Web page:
Air quality in the San Francisco Bay Area has been the worst I've experienced in the eight years we've been here. The massive Soberanes Fire, just south of Carmel and 70 miles to the south of San Jose pumped out tonnes of smoke that were blown north getting trapped in the Santa Clara Valley. Even Hearst Castle was at risk at one stage when the fast moving Chimney Fire's flames licked to within 2 miles of the tourist attraction.
Meanwhile in Louisiana, massive flooding devastated the state this summer. Like all things in nature - enough water is valuable but too much is a disaster.
Surprisingly, the same can be said about wildfires. Not all wildfires are as destructive as those mentioned above. Wild fires are a natural phenomena in California that even aids native plant growth.
For the past few years, I've been very lucky to have been employed on a seasonal basis by Creekside Science, a conservation agency. One of the projects I help out with is population monitoring of the endangered Bay Checkerspot Butterfly in the hills east of San Jose. This is private land, and I consider it a privilege to get to go up there with the Creekside Staff, not to mention just how much fun they are and what a joy it is to work with them.
So I was concerned about my friends when I learned that here was a wildfire on that land. Upon checking in with my friend, she mentioned that she needed to go up have a look at it and I jumped at the opportunity to go with her.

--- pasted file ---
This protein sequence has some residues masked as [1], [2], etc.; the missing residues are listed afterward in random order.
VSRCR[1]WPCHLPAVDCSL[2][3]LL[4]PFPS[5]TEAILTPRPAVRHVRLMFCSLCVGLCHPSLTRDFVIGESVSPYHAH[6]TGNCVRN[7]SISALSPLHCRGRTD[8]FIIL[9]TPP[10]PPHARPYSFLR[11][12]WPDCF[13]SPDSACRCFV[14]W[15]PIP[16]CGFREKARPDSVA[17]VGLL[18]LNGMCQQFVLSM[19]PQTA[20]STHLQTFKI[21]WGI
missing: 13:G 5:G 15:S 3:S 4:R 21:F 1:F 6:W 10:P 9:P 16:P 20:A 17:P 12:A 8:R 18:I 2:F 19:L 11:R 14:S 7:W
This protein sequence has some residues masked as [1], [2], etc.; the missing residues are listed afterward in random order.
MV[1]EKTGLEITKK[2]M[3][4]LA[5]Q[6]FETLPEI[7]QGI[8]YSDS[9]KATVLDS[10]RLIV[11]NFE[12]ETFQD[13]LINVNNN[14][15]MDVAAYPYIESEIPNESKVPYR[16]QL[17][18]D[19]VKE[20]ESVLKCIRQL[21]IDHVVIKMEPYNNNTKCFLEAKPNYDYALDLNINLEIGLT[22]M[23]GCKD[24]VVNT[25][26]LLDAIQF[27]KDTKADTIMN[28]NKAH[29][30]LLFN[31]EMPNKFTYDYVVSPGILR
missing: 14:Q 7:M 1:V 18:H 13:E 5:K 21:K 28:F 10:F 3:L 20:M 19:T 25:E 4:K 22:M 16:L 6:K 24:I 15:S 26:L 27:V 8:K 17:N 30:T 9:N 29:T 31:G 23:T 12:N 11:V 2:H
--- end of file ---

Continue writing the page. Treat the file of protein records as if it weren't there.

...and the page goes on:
It did look bleak with so much blackened vegetation.
Down in the valley, below a huge black boar/wild pig raced for non-existent cover. Not that he needed it, as his dark brown coloring helped him blend into the background.
My feeble suggestion to go back, get a picture, was met with a raised eyebrow. I decided no.
On closer inspection, it was interesting to see how the fire had skipped over some places leaving patches of vegetation in swaths of blackened grass.
In fact, the fire even helps certain seeds to germinate.
At first glance the fire seemed all consuming, but up close you could see that while the vegetation was scorched and burned, the soil wasn't. Here is where the caterpillars are hiding until the rainy season... waiting for their food sources to germinate and grow.
Sadly, fire is understandably frightening for us humans. We stop it and in doing so that can actually cause more problems further down the line. In the case if this grassland fire, the methods needed to stop the fire are destructive for the local flora. Fire beaks, where the land is plowed up, destroy delicate habitat and mash up endangered species.
In California, fires will happen. Should we let them burn or not? Is it possible to manage them in a way that promotes harmony between us and the natural order? There are no simple straightforward answers to this. We humans need to live too. Figuring out how to do that, inflicting the least harm on our environment is one of our biggest challenges, but one we must address.